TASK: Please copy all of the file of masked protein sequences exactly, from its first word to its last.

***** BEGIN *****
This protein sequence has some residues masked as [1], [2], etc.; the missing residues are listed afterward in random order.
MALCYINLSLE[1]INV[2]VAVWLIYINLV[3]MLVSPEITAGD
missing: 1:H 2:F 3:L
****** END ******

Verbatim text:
This protein sequence has some residues masked as [1], [2], etc.; the missing residues are listed afterward in random order.
MALCYINLSLE[1]INV[2]VAVWLIYINLV[3]MLVSPEITAGD
missing: 1:H 2:F 3:L